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Is a trust the right planning tool to give you more control?

When getting your final affairs in order, you may already have ideas of how you want your remaining assets distributed. You may have made lists of assets and designated people you want to receive them, but you may also have a few concerns about the best way to go about leaving those assets to your intended beneficiaries.

Certainly, you can indicate in your will how you want your assets divided, but you may find that a will does not give you as much control over the use of your assets as you might like. Additionally, if you have minor loved ones you want to leave assets to, you may want to keep in mind that they cannot directly inherit those assets.

What tool can help you?

If you have concerns about how your remaining assets will go to use or how you can protect assets for minor children, you may want to look into using trusts. You may first think of a trust and wonder whether you have enough assets in your Texas estate to use this planning tool. After all, trusts are for wealthy families, right? Wrong. Anyone can benefit from the versatility of trusts.

If you choose to create a trust, you are known as the grantor, or the trustmaker. You can then appoint someone to take over the management of the assets in the trust after your passing, and this person will be your trustee. If you have a specific person you want to receive the assets in the trust, you can name him or her as your beneficiary.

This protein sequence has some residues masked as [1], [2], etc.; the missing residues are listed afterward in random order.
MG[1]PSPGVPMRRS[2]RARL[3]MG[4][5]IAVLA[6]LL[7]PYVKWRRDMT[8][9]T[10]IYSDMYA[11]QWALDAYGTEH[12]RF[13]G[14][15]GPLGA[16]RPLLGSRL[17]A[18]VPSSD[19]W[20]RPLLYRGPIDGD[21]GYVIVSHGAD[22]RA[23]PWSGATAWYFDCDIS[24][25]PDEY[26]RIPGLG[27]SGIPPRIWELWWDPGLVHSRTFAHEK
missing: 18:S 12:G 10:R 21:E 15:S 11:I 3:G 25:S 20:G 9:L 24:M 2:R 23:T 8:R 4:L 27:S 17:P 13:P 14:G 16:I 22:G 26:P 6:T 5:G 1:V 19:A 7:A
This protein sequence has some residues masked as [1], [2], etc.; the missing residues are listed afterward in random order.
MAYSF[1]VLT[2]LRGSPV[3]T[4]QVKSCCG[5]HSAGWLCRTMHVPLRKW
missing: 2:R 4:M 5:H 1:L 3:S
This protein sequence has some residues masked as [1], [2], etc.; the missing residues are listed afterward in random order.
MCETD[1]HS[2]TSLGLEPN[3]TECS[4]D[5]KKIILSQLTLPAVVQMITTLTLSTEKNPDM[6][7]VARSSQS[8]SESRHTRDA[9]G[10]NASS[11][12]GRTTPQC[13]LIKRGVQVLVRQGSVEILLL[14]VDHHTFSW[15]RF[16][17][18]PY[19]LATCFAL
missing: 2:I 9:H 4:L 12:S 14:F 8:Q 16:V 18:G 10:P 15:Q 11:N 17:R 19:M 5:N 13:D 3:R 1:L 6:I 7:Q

How can you maintain control?

One of the major benefits of a trust is that you can maintain some control over your assets even after your passing. You can put clauses in the details of your trust that indicate when and how to use the assets, if you wish to do so. For example, if you want to leave a grandchild money for college, you can indicate that the funds are only for that use. You could also include stipulations for the use of remaining funds after graduation.

Even if you do not have a specific use for the bequest, you can still leave instructions. For instance, if you have a young loved one, you can indicate that he or she can receive the funds after reaching a certain age or certain milestone in life. Really, many possibilities exist when using trust funds, and you may want to gain more information about how you can put it to use.

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Doehring & Doehring Attorneys at Law
2000 S. Dairy Ashford Street, Suite 298
Houston, TX 77077

Phone: 866-456-2361
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